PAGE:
a quick service restaurant menu board shows pricing for food items

Pricing a product has arguably the most immediate and severe impact on a business’s bottom line. To be sure, it’s one of the most important factors in retail. Coming up with price increase strategies is complicated and finicky – a bit like trying to hit a moving target. Nevertheless, it is necessary for businesses to remain profitable and evolve. But how to raise prices without losing customers?

All Americans have felt the pinch of inflation. This includes retail industries. Both operational costs and the cost of goods have soared. As such, raising your prices in an honest and thoughtful manner is a fair move to make. And doing so conscientiously will mitigate the risk of losing customers. Read on for more details to learn if you should raise your prices, and, if you do, how to do so fairly.

What Has Caused The Need For Prices To Go Up?

There are many factors that have caused prices to go up across the country, and the world, for that matter. November of 2022 saw inflation of 7.1% over November 2021. All products, no matter what retail industry, cost more for the supplier and, therefore, the customer. 

Global phenomena, such as the pandemic and the war in Europe, have disrupted supply chains and shaken up shipping routes. This means that the cost of energy has risen significantly. Everything costs more when gas and oil do. Plus, worker demand is still fairly high, which means that employees are (rightfully) earning more than in pre-pandemic times.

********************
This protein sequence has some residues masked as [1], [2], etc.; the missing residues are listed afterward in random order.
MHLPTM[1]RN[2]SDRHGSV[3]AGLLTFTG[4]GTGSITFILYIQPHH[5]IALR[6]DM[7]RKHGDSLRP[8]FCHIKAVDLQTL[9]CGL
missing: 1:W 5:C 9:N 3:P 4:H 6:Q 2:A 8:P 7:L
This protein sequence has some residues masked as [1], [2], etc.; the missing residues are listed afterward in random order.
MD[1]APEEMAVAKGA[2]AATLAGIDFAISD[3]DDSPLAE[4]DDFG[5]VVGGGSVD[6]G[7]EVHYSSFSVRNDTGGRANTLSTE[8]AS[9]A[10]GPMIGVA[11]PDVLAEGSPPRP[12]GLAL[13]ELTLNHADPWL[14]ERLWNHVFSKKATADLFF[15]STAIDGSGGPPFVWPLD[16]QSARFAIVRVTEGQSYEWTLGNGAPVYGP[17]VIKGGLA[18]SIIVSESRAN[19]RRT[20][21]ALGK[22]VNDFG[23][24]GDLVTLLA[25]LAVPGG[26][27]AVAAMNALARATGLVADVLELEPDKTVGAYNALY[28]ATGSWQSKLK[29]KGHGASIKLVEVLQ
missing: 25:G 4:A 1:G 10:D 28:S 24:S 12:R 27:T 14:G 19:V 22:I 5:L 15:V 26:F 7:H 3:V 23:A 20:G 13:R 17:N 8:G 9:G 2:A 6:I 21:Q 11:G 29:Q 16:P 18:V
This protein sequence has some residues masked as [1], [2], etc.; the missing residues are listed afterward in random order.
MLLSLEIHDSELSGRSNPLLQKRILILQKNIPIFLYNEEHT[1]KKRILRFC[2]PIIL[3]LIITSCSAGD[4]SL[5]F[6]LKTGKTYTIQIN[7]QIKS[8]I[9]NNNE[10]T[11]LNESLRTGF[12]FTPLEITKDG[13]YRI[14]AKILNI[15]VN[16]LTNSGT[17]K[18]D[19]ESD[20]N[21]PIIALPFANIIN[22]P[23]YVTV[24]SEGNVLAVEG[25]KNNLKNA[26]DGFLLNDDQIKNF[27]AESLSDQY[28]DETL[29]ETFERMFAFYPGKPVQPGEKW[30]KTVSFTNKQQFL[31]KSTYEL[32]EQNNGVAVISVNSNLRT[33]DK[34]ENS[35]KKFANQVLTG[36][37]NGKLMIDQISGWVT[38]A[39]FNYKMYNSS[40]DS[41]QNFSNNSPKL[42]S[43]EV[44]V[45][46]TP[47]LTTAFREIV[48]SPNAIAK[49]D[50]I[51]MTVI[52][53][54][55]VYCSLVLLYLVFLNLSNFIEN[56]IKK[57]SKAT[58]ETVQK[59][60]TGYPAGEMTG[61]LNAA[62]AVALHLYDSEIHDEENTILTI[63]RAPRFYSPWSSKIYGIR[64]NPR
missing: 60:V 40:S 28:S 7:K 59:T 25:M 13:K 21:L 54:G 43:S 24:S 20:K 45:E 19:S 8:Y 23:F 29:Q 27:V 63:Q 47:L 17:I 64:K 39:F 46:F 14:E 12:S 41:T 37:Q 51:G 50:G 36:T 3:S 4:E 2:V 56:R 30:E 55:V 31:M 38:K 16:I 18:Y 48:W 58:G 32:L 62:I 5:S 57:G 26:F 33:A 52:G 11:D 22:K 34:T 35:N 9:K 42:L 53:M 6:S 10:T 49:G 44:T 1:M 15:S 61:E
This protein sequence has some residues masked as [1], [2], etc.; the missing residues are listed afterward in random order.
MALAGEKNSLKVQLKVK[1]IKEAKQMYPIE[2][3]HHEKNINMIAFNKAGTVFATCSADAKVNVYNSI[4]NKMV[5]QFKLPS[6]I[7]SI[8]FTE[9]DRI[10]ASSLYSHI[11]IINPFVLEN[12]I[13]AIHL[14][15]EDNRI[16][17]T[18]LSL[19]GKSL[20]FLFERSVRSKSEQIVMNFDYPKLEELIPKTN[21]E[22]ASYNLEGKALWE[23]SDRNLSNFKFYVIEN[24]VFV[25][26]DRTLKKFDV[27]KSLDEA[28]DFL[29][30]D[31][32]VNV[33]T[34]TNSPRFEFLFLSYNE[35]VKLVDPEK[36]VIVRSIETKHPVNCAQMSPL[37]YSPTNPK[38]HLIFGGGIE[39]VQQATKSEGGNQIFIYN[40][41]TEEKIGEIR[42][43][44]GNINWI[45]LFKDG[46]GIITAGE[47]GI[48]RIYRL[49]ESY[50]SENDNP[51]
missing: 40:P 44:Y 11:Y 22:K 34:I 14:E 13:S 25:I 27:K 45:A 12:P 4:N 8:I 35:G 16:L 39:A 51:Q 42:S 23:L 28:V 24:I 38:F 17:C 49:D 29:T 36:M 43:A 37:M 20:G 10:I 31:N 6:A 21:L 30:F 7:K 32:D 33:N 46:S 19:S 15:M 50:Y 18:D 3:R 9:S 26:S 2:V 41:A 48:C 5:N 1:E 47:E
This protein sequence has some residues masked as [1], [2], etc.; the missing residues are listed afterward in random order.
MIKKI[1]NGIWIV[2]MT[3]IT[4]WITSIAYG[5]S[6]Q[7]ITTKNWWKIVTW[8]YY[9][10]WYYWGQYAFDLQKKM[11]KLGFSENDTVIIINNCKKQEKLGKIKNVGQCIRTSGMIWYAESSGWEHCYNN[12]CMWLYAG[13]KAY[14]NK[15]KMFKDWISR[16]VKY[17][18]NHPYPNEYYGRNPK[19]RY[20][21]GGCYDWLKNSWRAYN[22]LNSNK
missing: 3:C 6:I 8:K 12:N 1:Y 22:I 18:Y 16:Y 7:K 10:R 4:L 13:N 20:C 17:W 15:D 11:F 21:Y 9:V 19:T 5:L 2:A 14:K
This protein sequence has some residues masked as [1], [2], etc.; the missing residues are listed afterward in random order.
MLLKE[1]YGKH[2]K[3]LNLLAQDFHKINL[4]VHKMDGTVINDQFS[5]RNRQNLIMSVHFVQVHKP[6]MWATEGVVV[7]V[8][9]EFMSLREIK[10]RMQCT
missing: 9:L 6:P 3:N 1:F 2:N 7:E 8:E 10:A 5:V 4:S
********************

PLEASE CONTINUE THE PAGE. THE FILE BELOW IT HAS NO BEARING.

Increasing The Price: What Have Other Companies Done?

If you’ve gone to a convenience store, liquor shop, bog box retailer, or gas station in the last year or so, you’ve almost certainly noticed substantial price inflation. Prices are up across the board. Obviously, depending on the industry, there are different steps that businesses should take to increase prices without losing clientele.

Some companies have added tiered pricing. They give multiple options, adding further benefits to their top tier while taking away some of the value of the lowest. This type of pricing works best in the subscription retail and SaaS space. 

Other retail businesses, such as consumer goods and food brands have actually increased prices over the years by reducing the amount of product they give in their packaging, a frustrating phenomenon known as shrinkflation. A bag of coffee used to be a pound, now it’s 12 oz. Your bag of chips has more air in it. Chocolate bars increase the size of their packaging and reduce the actual chocolate content. You get the idea.

However, if you’re a small business that wants to maintain trust and loyalty with your customers, we recommend treating the situation more honestly. That means raising prices fairly and openly.